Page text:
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Chaos Theory



Alex Robinson

Top Shelf, 2005

Rating: 4.0


Posted: October 10, 2005

By Kevin Forest Moreau

Appearances can be deceiving. Such is the primary lesson of Tricked, writer-artist Alex Robinson's long-awaited follow-up to his widely lauded, Eisner Award-winning 2001 graphic novel Box Office Poison, which is far more engaging and layered than its oddly static and unmoving (in more ways than one) cover would suggest. For all its off-putting simplicity, the image -- of six heads, each emanating lines or waves that intersect with those of the other heads -- does hint at the way in which the lives of the book's primary characters connect with each other. This is, after all, one of those multi-character narratives, similar in conceit and structure to the work of, say, Robert Altman or Paul Thomas Anderson.

Tricked threads together the very different lives of six very different people: Ray, a creatively frustrated rock star looking to recapture the spark of his early days; Nick, a compulsively dishonest forger who lies as naturally as other people breathe; Steve, a neurotic, socially retarded misanthrope whose deep music-geek obsession with Ray's former band sparks a downward spiral; Caprice, a pudgy waitress whose personal issues threaten to get in the way of a promising relationship; Lily, a quiet sliver of a girl who becomes Ray's personal assistant; and Phoebe, who treks to the big city to confront the father she never knew.

Robinson's deft hand at characterization is apparent throughout, although he favors some characters more than others, and thus so do we. Steve's descent into a kind of madness is sketched in vivid detail, with Robinson defining much of his character early on, through assorted rants and digressions, so that his future actions, no matter how questionable on the surface, spring from a logical place. Likewise, Nick's constant, almost offhand duplicity is captivating, his actions and their consequences (which prove quite dire) drawing us deeper and deeper into his increasingly dangerous world, despite his inherent unsympathetic nature.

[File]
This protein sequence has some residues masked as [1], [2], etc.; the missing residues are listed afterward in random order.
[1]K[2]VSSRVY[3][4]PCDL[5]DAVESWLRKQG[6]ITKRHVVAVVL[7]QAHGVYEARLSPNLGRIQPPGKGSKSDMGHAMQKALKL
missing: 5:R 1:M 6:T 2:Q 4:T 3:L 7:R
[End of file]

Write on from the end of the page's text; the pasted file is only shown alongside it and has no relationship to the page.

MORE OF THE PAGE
The same can't quite be said of Ray, whose arc never resonates, although Robinson does construct a fairly comprehensive rock 'n' roll back story for him (and displays an amazing affinity for coming up with believable band names). And Lily never really comes to life, which makes her relationship with Ray all the more problematic, since we never truly understand (or buy into) either character's attraction to the other. It's one of a number of contrivances that occasionally break this graphic novel's spell, lifting the dramatic veil to show us the plot machinations that must keep the story hurtling toward its eventual conclusion, which takes place (improbably enough) at the diner where Caprice works and where Phoebe has finally met, and begun a tentative relationship with, her long-distant father.

Ultimately, the act of violence toward which the book's chapters count down doesn't connect all of these characters together in the way we're led to expect -- it's not as well-orchestrated as the series of events that link the characters in Paul Haggis' Crash, for instance. But if some of these events feel random and arbitrary, well, that's partly the point: that a single innocent act, such as a rock star autographing a photo, can improbably and inevitably lead to an act of violence that touches different people in different ways, and to varying degrees. That life-changing events are sometimes the ripples created from a seemingly inconsequential act.

But if Tricked requires one or more nimble leaps of faith, it never asks so much of the reader that he or she gives up. Some of its resolutions may be a bit too pat, and its characterization may be uneven, but Tricked is filled with enough nuance and dramatic tension to keep the reader intrigued and involved for more than 300 pages. And his evolving skill as a cartoonist -- his use of heavy, inky blacks to define negative spaces; the impressive expressiveness of his slightly cartoonish faces, his confident sense of composition -- plays a large role in keeping those pages turning. Ultimately, Tricked leaves the reader hoping that it won't take another four years to chart this talented artist's progress. And that's a neat trick in itself.

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 Ratings Key:
 5.0: Breaks new ground
 4.0-4.9: First-rate
 3.0-3.9: Solid
 2.0-2.9: Mediocre
 1.1-1.9: Bad
 0.0-1.0: The worst

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